Law Council of Australia

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Improvements required if CDO regime continues

21 November 2022

Appearing before the Independent National Security Legislation Monitor (INSLM) today, the Law Council of Australia warned that if Australia retains its continuing detention orders (CDO) regime, further amendments are required to ensure that the CDO regime achieves its purposes of protecting the Australian community from the threat of terrorism and rehabilitating offenders.

“Boiled down to its most basic level, the CDO regime allows for the detention of an individual based on a prediction they may commit a future offence,” Law Council of Australia President, Mr Tass Liveris said.

“To date we have not seen any convincing evidence that continuing detention orders are a necessary or proportionate response to the threat of terrorism here in Australia,” Mr Liveris explained. Based on the experience of other countries with shared values facing a similar threat, the Law Council has recommended consideration be given to the UK model of extended determinate sentencing as a less restrictive alternative to CDOs.

The Law Council has made extensive submissions on the post-sentence regime for high-risk terrorist offenders since its introduction. In these submissions, the Law Council has made detailed recommendations, if the CDO regime is to be retained, on the issuing thresholds, applicable rules of evidence, and statutory limitations on indefinite detention as a result of multiple, consecutive CDOs being issued in relation to an individual.

A focus of the Law Council’s appearance before the second public hearing of the INSLM’s Review of Division 105A of the Criminal Code Act 1995 (Cth) was to highlight the incompatibility of CDOs with human rights law.

“The Law Council considers that the CDO scheme fails to meet the requirement that post-sentence detention only be used as a last resort. Further amendments are required to ensure that when a Court is considering whether an extended supervision order (ESO) will be an alternative to imposing a CDO, the conditions of ESOs and control orders can be tailored to meet the specific risks posed by an offender. An issuing Court should be able to take into consideration measures that it identifies as being less restrictive to a CDO.”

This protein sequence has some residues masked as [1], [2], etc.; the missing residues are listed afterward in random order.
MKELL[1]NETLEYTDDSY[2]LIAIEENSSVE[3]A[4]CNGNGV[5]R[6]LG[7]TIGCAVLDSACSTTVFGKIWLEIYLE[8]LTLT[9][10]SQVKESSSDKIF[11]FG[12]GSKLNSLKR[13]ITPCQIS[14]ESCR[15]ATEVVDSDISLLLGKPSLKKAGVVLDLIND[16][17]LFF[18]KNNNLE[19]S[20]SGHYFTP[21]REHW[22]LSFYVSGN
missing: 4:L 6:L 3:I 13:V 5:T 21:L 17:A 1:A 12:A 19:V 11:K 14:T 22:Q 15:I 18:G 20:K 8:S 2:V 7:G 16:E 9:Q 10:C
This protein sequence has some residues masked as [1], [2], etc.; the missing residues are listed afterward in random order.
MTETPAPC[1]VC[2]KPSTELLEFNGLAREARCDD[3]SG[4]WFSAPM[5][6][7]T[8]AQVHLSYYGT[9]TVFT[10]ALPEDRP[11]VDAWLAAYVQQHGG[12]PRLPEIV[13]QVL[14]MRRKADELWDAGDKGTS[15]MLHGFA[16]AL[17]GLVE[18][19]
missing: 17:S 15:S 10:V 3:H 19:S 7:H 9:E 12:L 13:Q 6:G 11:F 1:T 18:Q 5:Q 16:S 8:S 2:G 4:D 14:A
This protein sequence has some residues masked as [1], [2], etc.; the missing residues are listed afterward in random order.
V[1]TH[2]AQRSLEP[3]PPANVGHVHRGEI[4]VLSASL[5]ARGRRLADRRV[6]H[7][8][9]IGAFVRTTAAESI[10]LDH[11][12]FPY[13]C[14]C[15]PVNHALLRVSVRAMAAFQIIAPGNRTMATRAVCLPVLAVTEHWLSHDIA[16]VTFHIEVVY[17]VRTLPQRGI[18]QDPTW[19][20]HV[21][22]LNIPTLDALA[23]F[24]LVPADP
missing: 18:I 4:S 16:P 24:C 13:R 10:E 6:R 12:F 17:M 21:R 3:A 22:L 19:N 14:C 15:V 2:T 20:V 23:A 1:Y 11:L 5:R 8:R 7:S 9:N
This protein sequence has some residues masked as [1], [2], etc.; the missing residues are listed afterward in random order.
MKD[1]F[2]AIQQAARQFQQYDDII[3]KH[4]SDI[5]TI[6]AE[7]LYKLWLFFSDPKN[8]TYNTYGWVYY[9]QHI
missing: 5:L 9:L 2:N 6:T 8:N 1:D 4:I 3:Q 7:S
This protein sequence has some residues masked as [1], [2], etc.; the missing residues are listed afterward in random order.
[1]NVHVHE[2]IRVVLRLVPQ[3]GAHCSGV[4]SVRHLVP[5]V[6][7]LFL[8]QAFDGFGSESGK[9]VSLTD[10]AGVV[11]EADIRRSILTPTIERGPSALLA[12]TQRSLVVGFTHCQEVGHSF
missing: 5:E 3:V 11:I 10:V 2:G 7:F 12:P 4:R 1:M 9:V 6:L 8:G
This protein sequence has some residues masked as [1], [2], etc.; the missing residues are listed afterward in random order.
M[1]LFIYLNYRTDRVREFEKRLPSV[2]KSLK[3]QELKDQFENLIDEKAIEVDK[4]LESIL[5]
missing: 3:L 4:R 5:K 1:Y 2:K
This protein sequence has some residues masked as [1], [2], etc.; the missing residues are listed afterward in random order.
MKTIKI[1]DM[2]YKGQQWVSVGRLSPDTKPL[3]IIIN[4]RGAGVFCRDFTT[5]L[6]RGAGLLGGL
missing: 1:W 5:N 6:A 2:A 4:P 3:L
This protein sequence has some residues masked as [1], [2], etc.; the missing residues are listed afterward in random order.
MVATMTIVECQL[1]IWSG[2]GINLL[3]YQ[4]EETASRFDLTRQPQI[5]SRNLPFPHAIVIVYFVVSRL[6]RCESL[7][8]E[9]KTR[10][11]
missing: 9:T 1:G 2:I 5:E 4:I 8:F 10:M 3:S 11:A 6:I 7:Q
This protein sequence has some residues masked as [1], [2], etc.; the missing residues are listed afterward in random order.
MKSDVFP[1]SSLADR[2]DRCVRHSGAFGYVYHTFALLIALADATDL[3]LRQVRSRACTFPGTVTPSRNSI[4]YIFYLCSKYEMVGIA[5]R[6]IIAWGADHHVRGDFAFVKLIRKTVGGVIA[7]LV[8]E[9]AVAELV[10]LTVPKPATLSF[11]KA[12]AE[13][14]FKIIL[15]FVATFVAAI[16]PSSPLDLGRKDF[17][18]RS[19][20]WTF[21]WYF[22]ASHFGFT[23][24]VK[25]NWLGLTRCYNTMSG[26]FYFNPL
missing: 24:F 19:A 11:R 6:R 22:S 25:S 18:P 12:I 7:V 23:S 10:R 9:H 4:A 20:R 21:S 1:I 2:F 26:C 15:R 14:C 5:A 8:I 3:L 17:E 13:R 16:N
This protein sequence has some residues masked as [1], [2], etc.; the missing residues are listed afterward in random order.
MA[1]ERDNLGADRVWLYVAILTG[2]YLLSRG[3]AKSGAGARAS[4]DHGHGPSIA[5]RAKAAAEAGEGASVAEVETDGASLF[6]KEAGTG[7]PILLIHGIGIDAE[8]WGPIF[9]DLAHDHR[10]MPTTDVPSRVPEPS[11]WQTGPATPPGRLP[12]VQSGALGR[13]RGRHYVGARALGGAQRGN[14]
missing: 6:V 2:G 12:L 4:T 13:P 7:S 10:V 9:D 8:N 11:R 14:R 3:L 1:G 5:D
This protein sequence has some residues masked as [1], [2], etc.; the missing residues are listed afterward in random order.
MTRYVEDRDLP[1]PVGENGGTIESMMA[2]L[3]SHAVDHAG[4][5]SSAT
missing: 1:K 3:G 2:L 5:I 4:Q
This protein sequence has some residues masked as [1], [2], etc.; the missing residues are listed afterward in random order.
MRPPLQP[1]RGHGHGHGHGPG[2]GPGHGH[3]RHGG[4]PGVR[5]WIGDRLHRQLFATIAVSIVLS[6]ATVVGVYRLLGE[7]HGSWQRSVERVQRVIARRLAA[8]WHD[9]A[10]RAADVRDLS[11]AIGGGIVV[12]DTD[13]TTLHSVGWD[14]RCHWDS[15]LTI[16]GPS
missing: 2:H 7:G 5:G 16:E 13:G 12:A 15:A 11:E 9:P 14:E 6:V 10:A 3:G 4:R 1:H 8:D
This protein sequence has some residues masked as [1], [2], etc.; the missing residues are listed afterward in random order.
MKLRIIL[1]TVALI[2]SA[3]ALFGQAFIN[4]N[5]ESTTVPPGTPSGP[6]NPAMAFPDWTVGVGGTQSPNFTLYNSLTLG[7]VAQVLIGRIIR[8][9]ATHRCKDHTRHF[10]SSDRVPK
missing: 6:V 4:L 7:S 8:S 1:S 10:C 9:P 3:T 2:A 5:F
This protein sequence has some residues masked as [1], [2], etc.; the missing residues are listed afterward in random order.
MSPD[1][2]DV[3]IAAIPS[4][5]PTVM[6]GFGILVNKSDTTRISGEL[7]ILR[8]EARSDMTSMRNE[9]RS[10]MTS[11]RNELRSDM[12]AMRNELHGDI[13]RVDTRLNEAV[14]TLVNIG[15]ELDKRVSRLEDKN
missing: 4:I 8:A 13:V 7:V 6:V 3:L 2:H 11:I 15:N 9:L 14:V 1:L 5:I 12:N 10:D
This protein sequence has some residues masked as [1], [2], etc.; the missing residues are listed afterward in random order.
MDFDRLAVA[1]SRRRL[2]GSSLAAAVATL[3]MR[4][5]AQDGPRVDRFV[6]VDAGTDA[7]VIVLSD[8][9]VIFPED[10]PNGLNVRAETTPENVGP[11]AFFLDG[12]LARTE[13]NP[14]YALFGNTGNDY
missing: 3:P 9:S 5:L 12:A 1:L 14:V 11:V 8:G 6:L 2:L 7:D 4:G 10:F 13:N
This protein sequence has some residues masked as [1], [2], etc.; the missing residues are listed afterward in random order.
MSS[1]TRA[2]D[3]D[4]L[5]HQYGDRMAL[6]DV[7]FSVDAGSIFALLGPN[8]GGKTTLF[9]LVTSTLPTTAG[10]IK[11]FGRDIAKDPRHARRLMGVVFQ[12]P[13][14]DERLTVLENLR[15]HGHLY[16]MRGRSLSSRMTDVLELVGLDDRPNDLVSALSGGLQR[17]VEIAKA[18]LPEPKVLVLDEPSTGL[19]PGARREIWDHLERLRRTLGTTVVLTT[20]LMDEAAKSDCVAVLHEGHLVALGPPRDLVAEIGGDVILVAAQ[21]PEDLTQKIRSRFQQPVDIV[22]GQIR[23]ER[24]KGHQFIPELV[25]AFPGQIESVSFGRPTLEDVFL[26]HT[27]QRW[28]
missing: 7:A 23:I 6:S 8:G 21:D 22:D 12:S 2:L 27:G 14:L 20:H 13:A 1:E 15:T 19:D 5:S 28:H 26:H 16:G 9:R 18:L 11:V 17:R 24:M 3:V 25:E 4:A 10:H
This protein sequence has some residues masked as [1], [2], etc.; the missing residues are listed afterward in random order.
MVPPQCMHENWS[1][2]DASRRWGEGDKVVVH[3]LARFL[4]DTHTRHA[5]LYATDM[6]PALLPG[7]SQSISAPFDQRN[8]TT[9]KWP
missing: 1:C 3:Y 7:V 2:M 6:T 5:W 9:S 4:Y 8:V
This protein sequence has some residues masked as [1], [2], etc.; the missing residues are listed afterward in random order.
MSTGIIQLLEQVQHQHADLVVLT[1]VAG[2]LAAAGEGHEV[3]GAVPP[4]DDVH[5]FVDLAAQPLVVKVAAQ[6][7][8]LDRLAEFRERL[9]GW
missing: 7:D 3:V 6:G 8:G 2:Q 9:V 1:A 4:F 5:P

The Law Council also called for the power of the Minister to make arrangements for the accommodation of offenders subject to a CDO to be subject to explicit, human rights-based preconditions.

“In addition, we believe the definitions of offences which allow a convicted person to be the subject of a CDO should be framed by reference to the actual sentence imposed on the person, not merely by a broad category of offence and their applicable maximum penalties,” Mr Liveris said.

The Law Council supports the Australian Government establishing a dedicated legal assistance funding program for continuing detention orders and notes that the Attorney General’s Department is still considering implementation of the PJCIS’ October 2021 recommendations in this regard.

Finally, the Law Council welcomes the INSLM’s consideration of the inter-operation of the CDO regime with Control Orders under Division 104 of the Criminal Code and other state orders. The Law Council has previously highlighted the risk that Control Orders could be sought as a form of ‘repêchage’ for a failed ESO application.

Contact: Kristen Connell, P. 0400 054 227, E. kristen@talkforcemedia.com.au

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